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The Skinny on Being Thin
With the obesity epidemic we are facing in America, it is hard for some people to imagine being underweight. Many people who are thin, believe it or not, do not like to be called "skinny." Being labeled skinny can be just as offensive for someone who is thin as being called fat is to someone who is overweight. People who are underweight are viewed differently in our American society than people who are overweight. But don't assume that they are happy with their bodies or that they appreciate you telling them how "lucky" they are.
I have counseled many people on how to manage their weight, both overweight and underweight. I would much rather counsel someone who needs to lose 50 pounds than someone who is trying to gain 10. For someone who is underweight and is trying to gain weight, it is incredibly frustrating. You are probably thinking, "They can have some of my weight," but it is not that simple (and they don't appreciate you telling them that, either).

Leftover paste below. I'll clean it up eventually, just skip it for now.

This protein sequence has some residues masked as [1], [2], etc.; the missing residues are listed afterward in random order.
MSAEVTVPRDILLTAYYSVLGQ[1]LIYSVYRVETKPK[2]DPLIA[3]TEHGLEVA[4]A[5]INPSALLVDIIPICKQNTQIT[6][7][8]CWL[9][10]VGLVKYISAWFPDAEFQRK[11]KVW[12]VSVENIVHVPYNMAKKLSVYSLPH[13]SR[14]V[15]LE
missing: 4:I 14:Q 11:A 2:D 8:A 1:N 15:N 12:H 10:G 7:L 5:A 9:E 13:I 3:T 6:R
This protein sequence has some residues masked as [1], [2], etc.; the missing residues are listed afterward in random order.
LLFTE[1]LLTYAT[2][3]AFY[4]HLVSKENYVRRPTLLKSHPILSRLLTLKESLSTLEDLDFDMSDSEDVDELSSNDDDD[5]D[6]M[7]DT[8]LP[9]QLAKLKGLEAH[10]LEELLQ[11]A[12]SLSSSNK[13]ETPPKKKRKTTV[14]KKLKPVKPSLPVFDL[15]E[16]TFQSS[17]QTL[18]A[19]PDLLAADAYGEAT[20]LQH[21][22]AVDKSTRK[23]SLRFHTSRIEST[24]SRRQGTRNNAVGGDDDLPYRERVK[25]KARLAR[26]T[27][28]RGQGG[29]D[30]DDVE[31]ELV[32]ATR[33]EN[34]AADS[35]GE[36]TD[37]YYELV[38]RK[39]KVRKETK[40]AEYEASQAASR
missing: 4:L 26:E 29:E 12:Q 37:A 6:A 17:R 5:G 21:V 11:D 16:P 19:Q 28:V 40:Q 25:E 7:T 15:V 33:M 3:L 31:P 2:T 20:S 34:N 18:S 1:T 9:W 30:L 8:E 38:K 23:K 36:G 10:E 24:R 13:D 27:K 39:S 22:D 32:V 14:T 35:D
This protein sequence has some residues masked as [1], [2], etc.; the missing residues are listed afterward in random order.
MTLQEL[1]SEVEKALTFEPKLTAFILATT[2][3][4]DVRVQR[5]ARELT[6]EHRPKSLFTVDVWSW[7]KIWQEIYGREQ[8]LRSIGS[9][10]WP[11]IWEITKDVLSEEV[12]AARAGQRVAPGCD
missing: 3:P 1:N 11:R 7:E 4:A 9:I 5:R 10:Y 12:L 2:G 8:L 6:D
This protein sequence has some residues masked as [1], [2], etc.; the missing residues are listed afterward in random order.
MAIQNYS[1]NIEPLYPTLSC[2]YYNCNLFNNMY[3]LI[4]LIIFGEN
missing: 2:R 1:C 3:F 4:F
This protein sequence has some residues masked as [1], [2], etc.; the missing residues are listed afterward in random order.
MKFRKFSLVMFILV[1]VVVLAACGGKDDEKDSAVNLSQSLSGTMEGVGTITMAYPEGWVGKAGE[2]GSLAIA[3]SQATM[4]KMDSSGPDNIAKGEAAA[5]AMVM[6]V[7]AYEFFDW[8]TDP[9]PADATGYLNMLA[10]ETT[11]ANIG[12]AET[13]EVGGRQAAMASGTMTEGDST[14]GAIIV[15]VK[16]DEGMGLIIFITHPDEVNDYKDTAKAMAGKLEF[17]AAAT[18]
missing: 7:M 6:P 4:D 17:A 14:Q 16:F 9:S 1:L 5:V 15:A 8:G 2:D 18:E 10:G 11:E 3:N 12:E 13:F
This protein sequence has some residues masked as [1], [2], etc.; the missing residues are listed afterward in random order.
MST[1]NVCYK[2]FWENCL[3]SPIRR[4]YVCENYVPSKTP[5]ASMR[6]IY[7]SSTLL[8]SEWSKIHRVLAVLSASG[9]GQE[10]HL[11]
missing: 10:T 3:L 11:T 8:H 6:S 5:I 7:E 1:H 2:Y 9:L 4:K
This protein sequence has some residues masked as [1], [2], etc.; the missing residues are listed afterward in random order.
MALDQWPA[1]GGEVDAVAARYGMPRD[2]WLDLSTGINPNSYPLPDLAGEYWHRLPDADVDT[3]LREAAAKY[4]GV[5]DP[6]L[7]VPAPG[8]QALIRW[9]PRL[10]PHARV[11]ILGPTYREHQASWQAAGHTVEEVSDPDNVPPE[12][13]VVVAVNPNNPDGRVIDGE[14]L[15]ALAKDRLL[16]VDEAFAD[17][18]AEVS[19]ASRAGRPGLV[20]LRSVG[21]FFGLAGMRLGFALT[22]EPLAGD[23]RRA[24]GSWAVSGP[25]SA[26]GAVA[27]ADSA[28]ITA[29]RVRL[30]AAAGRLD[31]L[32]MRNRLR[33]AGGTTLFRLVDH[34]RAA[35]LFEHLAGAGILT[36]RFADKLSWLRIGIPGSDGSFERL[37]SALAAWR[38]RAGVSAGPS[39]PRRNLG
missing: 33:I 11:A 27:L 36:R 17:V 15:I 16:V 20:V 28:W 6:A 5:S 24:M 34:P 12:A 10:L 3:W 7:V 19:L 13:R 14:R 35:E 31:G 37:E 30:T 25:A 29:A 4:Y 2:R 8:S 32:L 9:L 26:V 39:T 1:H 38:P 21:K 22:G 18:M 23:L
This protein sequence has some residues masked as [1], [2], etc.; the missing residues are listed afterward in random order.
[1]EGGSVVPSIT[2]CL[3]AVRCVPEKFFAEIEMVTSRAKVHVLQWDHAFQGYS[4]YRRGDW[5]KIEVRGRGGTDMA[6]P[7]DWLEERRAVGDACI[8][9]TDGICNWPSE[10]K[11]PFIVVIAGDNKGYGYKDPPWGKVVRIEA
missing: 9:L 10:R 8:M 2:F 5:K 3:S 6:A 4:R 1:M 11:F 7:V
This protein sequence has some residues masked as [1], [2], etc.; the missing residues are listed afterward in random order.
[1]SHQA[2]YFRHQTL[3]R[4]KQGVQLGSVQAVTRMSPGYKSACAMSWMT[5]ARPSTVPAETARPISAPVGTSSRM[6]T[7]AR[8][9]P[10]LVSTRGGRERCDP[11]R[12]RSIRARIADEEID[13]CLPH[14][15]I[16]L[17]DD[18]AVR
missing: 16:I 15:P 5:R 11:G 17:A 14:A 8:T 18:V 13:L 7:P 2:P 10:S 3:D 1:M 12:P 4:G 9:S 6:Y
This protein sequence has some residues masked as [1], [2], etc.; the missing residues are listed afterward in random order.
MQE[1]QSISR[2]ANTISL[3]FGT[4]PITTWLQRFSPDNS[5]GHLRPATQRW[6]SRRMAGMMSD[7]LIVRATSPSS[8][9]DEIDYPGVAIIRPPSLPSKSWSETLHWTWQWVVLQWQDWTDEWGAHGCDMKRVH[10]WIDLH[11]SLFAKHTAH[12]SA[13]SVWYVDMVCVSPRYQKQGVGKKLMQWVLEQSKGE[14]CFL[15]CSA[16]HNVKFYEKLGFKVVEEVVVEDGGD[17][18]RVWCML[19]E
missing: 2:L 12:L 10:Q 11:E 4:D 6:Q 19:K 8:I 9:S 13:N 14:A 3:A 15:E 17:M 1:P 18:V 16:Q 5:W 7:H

Weight gain is the opposite as weight loss, of course, and someone who wants to gain weight needs to eat more calories than they are taking in. In order for the weight to come on as muscle instead of fat, exercise is vital. Many underweight clients have told me that they just feel sick when faced with the notion of eating more calories because they feel like all they do is eat all day long. Exercise burns more calories, so balancing how much exercise to do with the right amount of calories for weight gain takes concentrated effort.
Be sensitive to all body shapes and sizes, and compliment someone on their achievements, not on their waistline.
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